Enough theory; lets get into some changes.  At North Ridge Community Church, NRCC, we have an acoustic Pearl Session Custom drum kit, in front of that we have a plexy drum shield which helps a little for the front row of our worship center.

Next come the drum microphones… this is where it is lacking big time.  We had some off brand microphones that were made by Audio-Technica.  There is no data on the mics and they honestly sounded horrible the way they were set up.  We had a mic on the Snare, Hi Tom, Low Tom and Kick.  I started with the kick drum and pleaded for two microphones to be purchased, working with a budget that was far too exhausted for the year is tough when trying to get funds for microphones.  I settled on the Shure Beta 91A and the Shure Beta 52A and they got approved.

From http://www.microhone-data.com. Here is the specs of the Shure Beta 91A.

From http://www.microhone-data.com. Here is the specs of the Shure Beta 52A.

I place the Beta 91A inside the drum on a small towel and the Beta 52A is just inside the sound hole of the front head pointed a bit off center from the beater.  The combination of these two microphones is amazing.  You can really hear the body and natural sustain of the kick with these mics.  Here is a recording of a resent Sunday at NRCC worship song is called Happy Day:

Next, I grabbed an SM57 out of our amp room and switched out the no-name mic on the snare drum, this made a great difference as the SM57 is an awesome mic for the toms or snare drum.  My placement is having the rear of the microphone pointed at the hi hat to reduce bleed from the hi hat (cardioid microphone pattern).  I put the mic about an inch above the top head and an inch or two in from the rim pointed down toward the center of the bottom head.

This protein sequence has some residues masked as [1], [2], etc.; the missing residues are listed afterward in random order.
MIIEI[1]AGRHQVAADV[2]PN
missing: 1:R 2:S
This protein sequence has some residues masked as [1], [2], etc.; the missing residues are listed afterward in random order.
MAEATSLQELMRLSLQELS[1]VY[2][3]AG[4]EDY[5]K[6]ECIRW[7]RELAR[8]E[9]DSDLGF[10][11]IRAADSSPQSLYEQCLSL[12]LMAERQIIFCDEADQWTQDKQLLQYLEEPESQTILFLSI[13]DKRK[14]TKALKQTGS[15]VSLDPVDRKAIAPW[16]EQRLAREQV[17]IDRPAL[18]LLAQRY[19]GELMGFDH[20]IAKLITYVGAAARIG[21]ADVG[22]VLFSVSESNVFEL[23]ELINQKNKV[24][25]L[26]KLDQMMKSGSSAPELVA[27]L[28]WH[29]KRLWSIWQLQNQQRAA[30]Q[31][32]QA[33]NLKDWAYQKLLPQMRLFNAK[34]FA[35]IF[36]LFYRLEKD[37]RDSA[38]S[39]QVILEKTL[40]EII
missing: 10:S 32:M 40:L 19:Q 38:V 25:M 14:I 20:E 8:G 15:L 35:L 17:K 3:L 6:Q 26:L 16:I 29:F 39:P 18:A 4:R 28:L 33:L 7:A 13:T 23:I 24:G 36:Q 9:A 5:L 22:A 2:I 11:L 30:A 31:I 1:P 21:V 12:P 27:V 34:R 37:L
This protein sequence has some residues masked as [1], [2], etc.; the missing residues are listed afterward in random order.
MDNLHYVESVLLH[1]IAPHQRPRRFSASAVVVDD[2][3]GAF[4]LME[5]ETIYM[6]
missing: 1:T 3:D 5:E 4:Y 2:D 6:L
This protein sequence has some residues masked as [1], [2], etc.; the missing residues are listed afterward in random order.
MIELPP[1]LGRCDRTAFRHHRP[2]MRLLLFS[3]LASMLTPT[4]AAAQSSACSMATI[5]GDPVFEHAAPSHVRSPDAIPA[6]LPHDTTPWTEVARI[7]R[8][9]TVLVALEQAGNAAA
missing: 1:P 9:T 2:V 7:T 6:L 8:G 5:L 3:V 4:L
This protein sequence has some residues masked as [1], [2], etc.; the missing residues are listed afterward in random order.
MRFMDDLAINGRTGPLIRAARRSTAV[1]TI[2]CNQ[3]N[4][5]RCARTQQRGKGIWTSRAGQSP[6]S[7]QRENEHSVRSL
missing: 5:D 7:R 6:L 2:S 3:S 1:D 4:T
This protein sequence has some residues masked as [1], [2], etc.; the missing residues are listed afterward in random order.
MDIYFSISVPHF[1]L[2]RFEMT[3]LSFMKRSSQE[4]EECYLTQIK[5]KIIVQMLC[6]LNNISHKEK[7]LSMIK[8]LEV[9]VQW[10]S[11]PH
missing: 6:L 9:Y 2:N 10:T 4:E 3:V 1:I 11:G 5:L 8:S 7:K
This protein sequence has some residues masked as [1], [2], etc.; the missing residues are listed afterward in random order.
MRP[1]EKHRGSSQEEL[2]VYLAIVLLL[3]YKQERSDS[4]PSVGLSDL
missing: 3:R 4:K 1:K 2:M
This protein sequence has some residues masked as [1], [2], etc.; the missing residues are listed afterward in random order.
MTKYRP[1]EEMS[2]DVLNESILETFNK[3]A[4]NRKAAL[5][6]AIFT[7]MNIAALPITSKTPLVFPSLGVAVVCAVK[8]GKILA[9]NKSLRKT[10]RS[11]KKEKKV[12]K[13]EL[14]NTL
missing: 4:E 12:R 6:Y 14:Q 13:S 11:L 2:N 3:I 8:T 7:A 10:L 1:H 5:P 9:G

From http://www.microhone-data.com. Here is the specs of the Shure SM57.

Next was the hi tom, with the old no-name microphone on there. I compared an SM57 with it, but I liked the sound of the older microphone there.  I just changed the placement a bit.  Placement is an inch above the top head, inch in from the rim, angled down pointed closer to the mic than the center of the bottom head.

Floor tom, we replaced with a Sennheiser e906 with the switches set to normal.  This is about two inches away from the top head about two inches in from the rim, pointed down toward the center of the bottom head.

From http://www.microhone-data.com. Here is the specs of the Sennheiser e906.

Lastly, there was no microphone on the overhead.  While in some venues you can get away with this, I want my main source of audio being from one point source.  We have a mono system so there is no use for stereo panning, but when your mind hears the same audio coming from two different places it does tricks.  So I added a AKG SE300B with the AKG CK91 capsule on it.  It is a small diaphragm condenser mic that we had in the back room which sounds really nice as an overhead.  Because we have a mono system in our worship center we do not need a stereo mic setup for the overheads.  I have the single overhead about 1/2 ft above the cymbals and equidistant between the kick and snare.

From http://www.microhone-data.com. Here is the specs of the AKG CK91.

Up at the FOH we have two DBX 1064’s which are quad channel compressors.  I decided to put two of the channels on the snare and kick running a pretty high compression ratio getting about 8dB of gain reduction on peaks of the snare with a limiter just incase our drummer decides to do a bunch of rim shots.  The kick drum is running about 8-10dB of gain reduction with no limiter.  I wish I had controls over the attack and release however the DBX compressors are doing just fine.

Overall, the drums have improved tremendously in comparison to before.  The drum set could use a new set of heads, our church budget is renewed in a month or so.  In the room, the kick drum is filling the room quite a bit more and really sounds great.

Spending a few practices trying different microphones out, changing mic positions, adding compressors and tweaking EQ settings can really make a huge difference.  I will say this time and time again, if you are coming into a church as a new lead engineer do not take anything for granted, check every mic cable, every microphone, just make sure that everything is setup the way it should be.

Drew Brashler